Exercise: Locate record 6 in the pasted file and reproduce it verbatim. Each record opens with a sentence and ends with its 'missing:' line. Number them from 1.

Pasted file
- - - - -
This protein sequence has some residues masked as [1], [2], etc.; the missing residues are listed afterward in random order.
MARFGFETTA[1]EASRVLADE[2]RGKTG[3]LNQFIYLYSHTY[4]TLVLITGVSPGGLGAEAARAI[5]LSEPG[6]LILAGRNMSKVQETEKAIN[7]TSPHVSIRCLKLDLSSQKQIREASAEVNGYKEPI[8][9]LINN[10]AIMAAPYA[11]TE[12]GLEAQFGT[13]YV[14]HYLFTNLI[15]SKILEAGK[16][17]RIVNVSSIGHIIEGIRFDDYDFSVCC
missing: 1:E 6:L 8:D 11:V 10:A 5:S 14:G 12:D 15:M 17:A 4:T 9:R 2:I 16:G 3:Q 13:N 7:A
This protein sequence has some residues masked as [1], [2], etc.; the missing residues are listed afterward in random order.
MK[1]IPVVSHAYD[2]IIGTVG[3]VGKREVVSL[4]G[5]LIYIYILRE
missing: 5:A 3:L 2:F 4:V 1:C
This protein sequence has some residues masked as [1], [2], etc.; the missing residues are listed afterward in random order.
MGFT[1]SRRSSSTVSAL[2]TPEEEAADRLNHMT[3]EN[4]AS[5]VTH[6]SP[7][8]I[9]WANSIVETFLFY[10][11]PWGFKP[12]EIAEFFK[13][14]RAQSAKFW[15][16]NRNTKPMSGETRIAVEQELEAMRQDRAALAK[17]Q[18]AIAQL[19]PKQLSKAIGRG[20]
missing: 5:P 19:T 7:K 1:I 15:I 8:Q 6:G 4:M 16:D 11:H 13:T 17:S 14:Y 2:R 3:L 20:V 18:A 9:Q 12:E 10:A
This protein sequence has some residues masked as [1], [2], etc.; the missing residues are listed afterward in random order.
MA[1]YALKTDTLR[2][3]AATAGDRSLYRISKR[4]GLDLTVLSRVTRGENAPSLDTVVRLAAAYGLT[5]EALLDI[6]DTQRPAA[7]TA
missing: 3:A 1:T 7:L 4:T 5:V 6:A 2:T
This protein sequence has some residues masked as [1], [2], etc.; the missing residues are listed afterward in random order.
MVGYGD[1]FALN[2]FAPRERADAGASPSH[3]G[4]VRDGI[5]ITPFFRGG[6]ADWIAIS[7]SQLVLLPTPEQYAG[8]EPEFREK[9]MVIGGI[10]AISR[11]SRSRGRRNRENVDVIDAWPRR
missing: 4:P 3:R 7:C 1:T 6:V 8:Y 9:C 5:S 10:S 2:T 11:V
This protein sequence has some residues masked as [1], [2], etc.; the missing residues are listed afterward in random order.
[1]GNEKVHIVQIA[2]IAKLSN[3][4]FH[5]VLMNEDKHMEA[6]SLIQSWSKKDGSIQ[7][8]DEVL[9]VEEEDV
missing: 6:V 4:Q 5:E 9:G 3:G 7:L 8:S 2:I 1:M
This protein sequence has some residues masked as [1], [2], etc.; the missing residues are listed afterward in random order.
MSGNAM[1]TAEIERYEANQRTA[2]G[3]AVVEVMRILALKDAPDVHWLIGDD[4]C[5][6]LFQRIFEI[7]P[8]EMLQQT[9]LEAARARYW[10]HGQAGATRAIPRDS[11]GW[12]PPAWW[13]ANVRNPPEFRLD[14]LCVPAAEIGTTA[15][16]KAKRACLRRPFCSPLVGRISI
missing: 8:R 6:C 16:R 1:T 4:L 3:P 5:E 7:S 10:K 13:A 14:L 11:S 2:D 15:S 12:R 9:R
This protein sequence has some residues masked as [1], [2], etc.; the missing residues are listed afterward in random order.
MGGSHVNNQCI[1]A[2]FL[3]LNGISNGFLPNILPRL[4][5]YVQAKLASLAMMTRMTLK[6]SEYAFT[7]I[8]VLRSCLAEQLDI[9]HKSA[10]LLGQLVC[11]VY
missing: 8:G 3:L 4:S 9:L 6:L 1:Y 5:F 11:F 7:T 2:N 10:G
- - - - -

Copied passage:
This protein sequence has some residues masked as [1], [2], etc.; the missing residues are listed afterward in random order.
[1]GNEKVHIVQIA[2]IAKLSN[3][4]FH[5]VLMNEDKHMEA[6]SLIQSWSKKDGSIQ[7][8]DEVL[9]VEEEDV
missing: 6:V 4:Q 5:E 9:G 3:G 7:L 8:S 2:I 1:M